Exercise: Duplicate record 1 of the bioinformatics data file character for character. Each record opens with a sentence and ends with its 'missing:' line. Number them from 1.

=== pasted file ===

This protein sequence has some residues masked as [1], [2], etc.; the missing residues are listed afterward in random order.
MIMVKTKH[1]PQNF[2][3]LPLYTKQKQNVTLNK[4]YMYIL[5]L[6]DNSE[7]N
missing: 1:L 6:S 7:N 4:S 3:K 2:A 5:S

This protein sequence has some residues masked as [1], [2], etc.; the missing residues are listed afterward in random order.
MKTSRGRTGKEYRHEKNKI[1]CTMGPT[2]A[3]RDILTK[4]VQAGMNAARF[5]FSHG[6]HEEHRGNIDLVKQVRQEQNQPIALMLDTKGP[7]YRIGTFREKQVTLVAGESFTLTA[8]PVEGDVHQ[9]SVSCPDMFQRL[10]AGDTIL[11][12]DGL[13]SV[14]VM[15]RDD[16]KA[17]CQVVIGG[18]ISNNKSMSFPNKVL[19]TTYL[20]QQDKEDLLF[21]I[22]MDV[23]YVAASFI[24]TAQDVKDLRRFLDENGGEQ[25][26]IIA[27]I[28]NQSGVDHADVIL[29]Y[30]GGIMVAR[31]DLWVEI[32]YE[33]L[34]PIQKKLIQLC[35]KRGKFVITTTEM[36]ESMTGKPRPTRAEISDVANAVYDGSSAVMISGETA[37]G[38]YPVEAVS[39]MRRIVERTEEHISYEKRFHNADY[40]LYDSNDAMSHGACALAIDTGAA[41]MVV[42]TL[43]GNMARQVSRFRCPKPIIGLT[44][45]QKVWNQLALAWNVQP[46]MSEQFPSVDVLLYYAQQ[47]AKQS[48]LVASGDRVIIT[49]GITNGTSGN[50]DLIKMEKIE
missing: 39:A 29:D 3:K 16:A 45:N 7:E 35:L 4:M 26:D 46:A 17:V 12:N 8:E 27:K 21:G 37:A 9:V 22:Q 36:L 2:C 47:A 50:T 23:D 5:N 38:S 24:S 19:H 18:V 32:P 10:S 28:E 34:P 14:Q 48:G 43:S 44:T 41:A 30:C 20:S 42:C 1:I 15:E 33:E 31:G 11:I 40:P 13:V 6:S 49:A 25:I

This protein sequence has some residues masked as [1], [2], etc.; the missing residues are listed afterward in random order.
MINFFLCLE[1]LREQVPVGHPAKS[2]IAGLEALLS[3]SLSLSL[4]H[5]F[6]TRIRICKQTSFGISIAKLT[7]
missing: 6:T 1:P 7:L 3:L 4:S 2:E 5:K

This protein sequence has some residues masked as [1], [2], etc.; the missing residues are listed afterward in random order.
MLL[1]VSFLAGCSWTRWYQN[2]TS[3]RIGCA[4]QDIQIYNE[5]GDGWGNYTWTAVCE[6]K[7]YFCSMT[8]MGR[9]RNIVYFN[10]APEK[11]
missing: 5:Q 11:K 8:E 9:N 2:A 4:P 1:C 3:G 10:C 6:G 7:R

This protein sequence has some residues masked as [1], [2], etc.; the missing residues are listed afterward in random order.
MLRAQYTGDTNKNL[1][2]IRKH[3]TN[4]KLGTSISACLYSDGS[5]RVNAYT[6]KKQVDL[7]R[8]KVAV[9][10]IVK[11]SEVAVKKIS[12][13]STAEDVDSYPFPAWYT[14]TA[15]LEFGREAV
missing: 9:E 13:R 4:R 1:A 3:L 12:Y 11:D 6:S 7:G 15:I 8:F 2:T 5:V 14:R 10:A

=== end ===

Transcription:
This protein sequence has some residues masked as [1], [2], etc.; the missing residues are listed afterward in random order.
MIMVKTKH[1]PQNF[2][3]LPLYTKQKQNVTLNK[4]YMYIL[5]L[6]DNSE[7]N
missing: 1:L 6:S 7:N 4:S 3:K 2:A 5:S